Wednesday, January 20, 2016

Raising Quail: Protein from Small Spaces

Japanese Quail or Coturnix japonica. In today’s grow your own food urban agriculture movement, the lack of space in urban areas can be a big challenge. As an alternative to backyard chickens, you might consider quail which are smaller, inexpensive to keep, and are proportionately better egg layers than chickens. In sum, you can get more protein from a smaller space.

The Coturnix is a migratory bird from Eastern Asia which lives in grasslands and farm fields. Domestication abroad was begun in the 12th century and they were brought to the U.S. in 1870. There are many varieties and these varieties and their eggs are what we find in today’s restaurants.

The Coturnix hen starts laying eggs at about 35-50 days of age, and lays approximately 200-300 eggs in the first year. Eggs weigh about ten grams, or 8% of the quail hens body weight. The egg taste is the same as chicken eggs, as is the nutritional value. Whereas chickens require three pounds of feed to produce one pound of eggs, these quail require two pounds of feed for one pound of eggs. Five of these quail eggs are equivalent to one chicken egg in size.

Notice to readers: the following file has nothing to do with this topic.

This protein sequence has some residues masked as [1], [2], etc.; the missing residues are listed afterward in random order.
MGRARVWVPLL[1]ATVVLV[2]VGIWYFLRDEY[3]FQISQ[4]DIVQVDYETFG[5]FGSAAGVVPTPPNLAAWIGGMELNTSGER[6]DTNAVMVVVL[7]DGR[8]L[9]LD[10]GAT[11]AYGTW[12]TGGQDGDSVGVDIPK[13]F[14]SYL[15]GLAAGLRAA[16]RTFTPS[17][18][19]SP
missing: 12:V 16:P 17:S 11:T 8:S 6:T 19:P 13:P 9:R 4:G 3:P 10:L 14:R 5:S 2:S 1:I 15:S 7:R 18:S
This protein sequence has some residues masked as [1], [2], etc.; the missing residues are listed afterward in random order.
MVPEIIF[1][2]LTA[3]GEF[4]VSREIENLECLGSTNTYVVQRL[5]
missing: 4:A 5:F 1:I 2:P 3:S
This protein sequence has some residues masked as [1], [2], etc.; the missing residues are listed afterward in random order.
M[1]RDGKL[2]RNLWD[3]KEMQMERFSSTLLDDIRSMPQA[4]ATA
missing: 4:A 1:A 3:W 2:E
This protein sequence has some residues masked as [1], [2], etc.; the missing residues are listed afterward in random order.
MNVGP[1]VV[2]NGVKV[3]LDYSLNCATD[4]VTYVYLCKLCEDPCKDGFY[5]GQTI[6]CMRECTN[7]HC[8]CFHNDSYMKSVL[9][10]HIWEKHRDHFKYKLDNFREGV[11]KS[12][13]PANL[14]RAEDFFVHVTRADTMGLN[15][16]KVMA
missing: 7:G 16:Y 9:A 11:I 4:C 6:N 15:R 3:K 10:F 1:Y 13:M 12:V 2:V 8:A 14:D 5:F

The requirements for keeping these birds is simple. One can use a backyard rabbit hutch or aviary, allowing about one square foot of space per bird. Food would include seed, millet spray, meal worms, salad and other greens. Adults eat 14-18 grams of food per day. In winter, a 40 watt light bulb will keep hens laying eggs and help provide warmth. If possible, the cage might be moved inside a garage for winter protection.

Since these birds have pleasant sounds and do not crow this also makes their suitability for small urban spaces more appealing than chickens. Their life expectancy is two years or longer.

If you want to raise Japanese Quail, the egg incubation period is 17–18 days, and small pair-cages are ideal for housing. An incubator will be necessary, as the hens aren’t good brooders in captivity.


Note that this post first appeared on my former site, Big Picture Agriculture, on November 6, 2010.--k.m.